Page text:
Starbucks has been prominent in our time with Ray even though, unlike Lululemon, they have been totally unaware of Ray’s involvement with them!
The first incident was when we were contemplating adopting Ray and were taking him out of the Oakville & Milton Humane Society for a short walk. At one point he stopped when he found an old Starbucks coffee cup laying in the grass. He then proceeded to hold it firm with a front paw while taking off the lid with his teeth. This was quickly followed by a thorough inspection of the inside! Acknowledging later that he had been living as a stray before OMHS picked him up, we really should not have been surprised at either his dexterity or his ingenuity!
Our visits to Lululemon would invariably take us past Starbucks, which was initially a bit of a challenge for Ray. The problem was simply that there was a public bench right outside, placed such that anybody sitting there would have their back to the road and therefore facing Starbucks! On a nice day it would be a convenient place for a customer to chill and enjoy a latte and, as dogs are not allowed in the store, they would usually be tethered to part of the bench.
Starbucks also clearly wanted to cater for customers who had a preference to sitting outside so they decided to put two tables, with two chairs each, alongside their building wall. People sitting there could also tether their dogs to either a table or a chair.
This therefore had the potential of being a quite busy stretch of sidewalk given that the gap to pass between the bench and the tables was probably around 6 feet wide. Add a young child or two into the equation and …………………………………….!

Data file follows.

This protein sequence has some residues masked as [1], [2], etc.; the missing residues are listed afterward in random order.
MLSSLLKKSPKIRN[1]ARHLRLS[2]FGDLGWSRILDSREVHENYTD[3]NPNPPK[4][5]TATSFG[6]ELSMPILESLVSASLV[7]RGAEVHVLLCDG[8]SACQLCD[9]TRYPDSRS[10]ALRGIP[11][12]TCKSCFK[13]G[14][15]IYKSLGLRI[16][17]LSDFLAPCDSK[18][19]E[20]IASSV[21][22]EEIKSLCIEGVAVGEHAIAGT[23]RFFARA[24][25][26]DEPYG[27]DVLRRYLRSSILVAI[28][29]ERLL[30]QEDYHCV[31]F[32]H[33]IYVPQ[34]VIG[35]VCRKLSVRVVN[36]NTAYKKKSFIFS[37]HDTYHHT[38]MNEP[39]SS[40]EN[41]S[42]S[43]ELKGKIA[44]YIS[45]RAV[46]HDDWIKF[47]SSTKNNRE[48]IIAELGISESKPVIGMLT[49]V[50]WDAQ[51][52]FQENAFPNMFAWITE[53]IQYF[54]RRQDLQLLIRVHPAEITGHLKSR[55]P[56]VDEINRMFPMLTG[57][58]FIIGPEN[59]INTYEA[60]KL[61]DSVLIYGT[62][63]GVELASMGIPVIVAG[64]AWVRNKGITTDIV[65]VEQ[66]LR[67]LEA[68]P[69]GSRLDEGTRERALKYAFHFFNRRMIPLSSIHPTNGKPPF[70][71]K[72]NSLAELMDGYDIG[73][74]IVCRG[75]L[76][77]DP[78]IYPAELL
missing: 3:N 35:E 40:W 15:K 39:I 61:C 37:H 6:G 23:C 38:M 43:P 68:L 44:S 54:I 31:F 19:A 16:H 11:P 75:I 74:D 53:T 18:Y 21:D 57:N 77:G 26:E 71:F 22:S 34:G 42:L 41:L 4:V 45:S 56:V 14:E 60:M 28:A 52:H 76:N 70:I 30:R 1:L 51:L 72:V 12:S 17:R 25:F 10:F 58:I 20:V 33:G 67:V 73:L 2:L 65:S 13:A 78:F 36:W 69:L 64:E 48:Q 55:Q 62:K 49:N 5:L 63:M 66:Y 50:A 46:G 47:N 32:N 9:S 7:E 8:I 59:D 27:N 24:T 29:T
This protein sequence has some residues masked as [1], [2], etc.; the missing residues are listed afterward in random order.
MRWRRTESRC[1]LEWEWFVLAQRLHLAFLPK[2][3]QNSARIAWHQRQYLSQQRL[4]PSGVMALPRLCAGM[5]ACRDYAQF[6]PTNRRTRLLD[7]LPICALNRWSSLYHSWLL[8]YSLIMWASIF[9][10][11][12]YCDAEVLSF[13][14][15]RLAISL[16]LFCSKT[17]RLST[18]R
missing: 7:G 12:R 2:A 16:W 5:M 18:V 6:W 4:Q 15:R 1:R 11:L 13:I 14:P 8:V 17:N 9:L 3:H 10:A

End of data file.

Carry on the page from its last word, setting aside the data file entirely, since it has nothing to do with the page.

In my early walks with Ray, I would be studying the sidewalk traffic outside Starbucks as soon as it was within sight. Typically there would be at least one dog under a table with its owner enjoying a drink, and a parent or two on the bench with small children running around. Given that Ray reacted badly to people and dogs at that time, the decision had to be made whether to risk taking him through the gap between the Starbucks customers, or simply cross the road and avoid the situation completely. The latter was often my decision.
As Ray became a more comfortable with people and dogs, I was able to avoid the “detour” a number of times however, there were still occasional problems as I realized at the last minute that a dog under a table (or alongside the bench) was not in fact on its leash! Fortunately a polite request to the dog’s owner resolved those issues.
The dogs in question were often quite small and my request was simply “Would you mind holding onto your dog because this guy (pointing at Ray) is likely to see your dog as simply a squeaky toy ….. and you do not want to know what he does with squeaky toys”. They would look at Ray, and pick up their dog!
It is now tourist season here, and Ray is a different dog to what he was a year or two ago. We can now approach Starbucks and, noting people, children, and dogs, on both sides of the sidewalk, can walk him right through the middle! He knows that people and dogs often mean treats and all he has to do is look up at whoever is holding his leash to get one. All we have to do is watch his head and as soon as he turns and looks up, give him his treat.
Like any positive training exercise, the treats have been slowly withdrawn in frequency and, if the sidewalk outside Starbucks is not too busy, then Ray will cope very nicely without any. However, given multiple dogs, people and children, Ray will currently get his treats every time! He will have earned them!